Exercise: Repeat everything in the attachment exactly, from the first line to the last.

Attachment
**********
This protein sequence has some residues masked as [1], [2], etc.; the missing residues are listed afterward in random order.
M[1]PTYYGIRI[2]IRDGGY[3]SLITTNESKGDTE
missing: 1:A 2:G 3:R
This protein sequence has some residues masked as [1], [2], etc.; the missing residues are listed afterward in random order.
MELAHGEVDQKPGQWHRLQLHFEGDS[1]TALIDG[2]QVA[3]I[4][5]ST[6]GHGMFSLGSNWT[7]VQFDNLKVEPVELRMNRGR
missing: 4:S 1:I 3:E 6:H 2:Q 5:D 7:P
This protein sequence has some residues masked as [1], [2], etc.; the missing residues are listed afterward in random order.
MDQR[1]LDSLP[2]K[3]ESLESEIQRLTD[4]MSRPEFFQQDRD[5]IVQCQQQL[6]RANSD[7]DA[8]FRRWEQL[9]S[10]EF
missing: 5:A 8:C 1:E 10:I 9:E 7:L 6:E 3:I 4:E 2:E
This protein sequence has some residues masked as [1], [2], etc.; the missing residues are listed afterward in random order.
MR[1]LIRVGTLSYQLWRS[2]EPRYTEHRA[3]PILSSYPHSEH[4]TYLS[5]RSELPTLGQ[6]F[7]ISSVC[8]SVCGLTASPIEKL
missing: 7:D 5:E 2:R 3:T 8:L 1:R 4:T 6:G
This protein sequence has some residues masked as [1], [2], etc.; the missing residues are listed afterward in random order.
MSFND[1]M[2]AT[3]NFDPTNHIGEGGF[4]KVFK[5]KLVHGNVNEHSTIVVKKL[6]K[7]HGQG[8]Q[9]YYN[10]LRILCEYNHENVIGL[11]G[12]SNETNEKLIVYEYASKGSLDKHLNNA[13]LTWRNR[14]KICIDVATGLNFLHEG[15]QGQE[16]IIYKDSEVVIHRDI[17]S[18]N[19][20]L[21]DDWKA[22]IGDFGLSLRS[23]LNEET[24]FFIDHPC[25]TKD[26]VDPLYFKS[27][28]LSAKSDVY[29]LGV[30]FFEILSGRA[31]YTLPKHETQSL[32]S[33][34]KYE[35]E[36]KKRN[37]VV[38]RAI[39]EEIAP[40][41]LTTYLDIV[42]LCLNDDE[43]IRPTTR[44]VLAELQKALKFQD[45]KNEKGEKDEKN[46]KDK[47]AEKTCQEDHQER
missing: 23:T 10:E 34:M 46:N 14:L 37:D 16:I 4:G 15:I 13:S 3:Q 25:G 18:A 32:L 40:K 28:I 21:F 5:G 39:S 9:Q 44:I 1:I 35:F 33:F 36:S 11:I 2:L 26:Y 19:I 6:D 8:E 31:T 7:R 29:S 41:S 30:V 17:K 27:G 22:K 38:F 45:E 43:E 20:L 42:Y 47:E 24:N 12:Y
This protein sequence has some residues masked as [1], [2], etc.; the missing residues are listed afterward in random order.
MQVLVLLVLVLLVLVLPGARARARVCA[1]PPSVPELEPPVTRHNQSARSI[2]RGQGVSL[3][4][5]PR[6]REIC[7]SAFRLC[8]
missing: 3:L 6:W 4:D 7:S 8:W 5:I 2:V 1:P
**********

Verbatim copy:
This protein sequence has some residues masked as [1], [2], etc.; the missing residues are listed afterward in random order.
M[1]PTYYGIRI[2]IRDGGY[3]SLITTNESKGDTE
missing: 1:A 2:G 3:R
This protein sequence has some residues masked as [1], [2], etc.; the missing residues are listed afterward in random order.
MELAHGEVDQKPGQWHRLQLHFEGDS[1]TALIDG[2]QVA[3]I[4][5]ST[6]GHGMFSLGSNWT[7]VQFDNLKVEPVELRMNRGR
missing: 4:S 1:I 3:E 6:H 2:Q 5:D 7:P
This protein sequence has some residues masked as [1], [2], etc.; the missing residues are listed afterward in random order.
MDQR[1]LDSLP[2]K[3]ESLESEIQRLTD[4]MSRPEFFQQDRD[5]IVQCQQQL[6]RANSD[7]DA[8]FRRWEQL[9]S[10]EF
missing: 5:A 8:C 1:E 10:I 9:E 7:L 6:E 3:I 4:E 2:E
This protein sequence has some residues masked as [1], [2], etc.; the missing residues are listed afterward in random order.
MR[1]LIRVGTLSYQLWRS[2]EPRYTEHRA[3]PILSSYPHSEH[4]TYLS[5]RSELPTLGQ[6]F[7]ISSVC[8]SVCGLTASPIEKL
missing: 7:D 5:E 2:R 3:T 8:L 1:R 4:T 6:G
This protein sequence has some residues masked as [1], [2], etc.; the missing residues are listed afterward in random order.
MSFND[1]M[2]AT[3]NFDPTNHIGEGGF[4]KVFK[5]KLVHGNVNEHSTIVVKKL[6]K[7]HGQG[8]Q[9]YYN[10]LRILCEYNHENVIGL[11]G[12]SNETNEKLIVYEYASKGSLDKHLNNA[13]LTWRNR[14]KICIDVATGLNFLHEG[15]QGQE[16]IIYKDSEVVIHRDI[17]S[18]N[19][20]L[21]DDWKA[22]IGDFGLSLRS[23]LNEET[24]FFIDHPC[25]TKD[26]VDPLYFKS[27][28]LSAKSDVY[29]LGV[30]FFEILSGRA[31]YTLPKHETQSL[32]S[33][34]KYE[35]E[36]KKRN[37]VV[38]RAI[39]EEIAP[40][41]LTTYLDIV[42]LCLNDDE[43]IRPTTR[44]VLAELQKALKFQD[45]KNEKGEKDEKN[46]KDK[47]AEKTCQEDHQER
missing: 23:T 10:E 34:M 46:N 14:L 37:D 16:I 4:G 15:I 13:S 3:Q 25:G 18:A 32:L 40:K 28:I 21:F 5:G 39:S 9:Q 44:I 1:I 35:F 33:F 36:S 11:I 2:L 26:Y 19:I 6:D 8:E 31:T 7:R 29:S 41:S 30:V 17:K 27:G 22:K 38:F 45:E 43:E 20:L 42:Y 47:E 24:N 12:Y
This protein sequence has some residues masked as [1], [2], etc.; the missing residues are listed afterward in random order.
MQVLVLLVLVLLVLVLPGARARARVCA[1]PPSVPELEPPVTRHNQSARSI[2]RGQGVSL[3][4][5]PR[6]REIC[7]SAFRLC[8]
missing: 3:L 6:W 4:D 7:S 8:W 5:I 2:V 1:P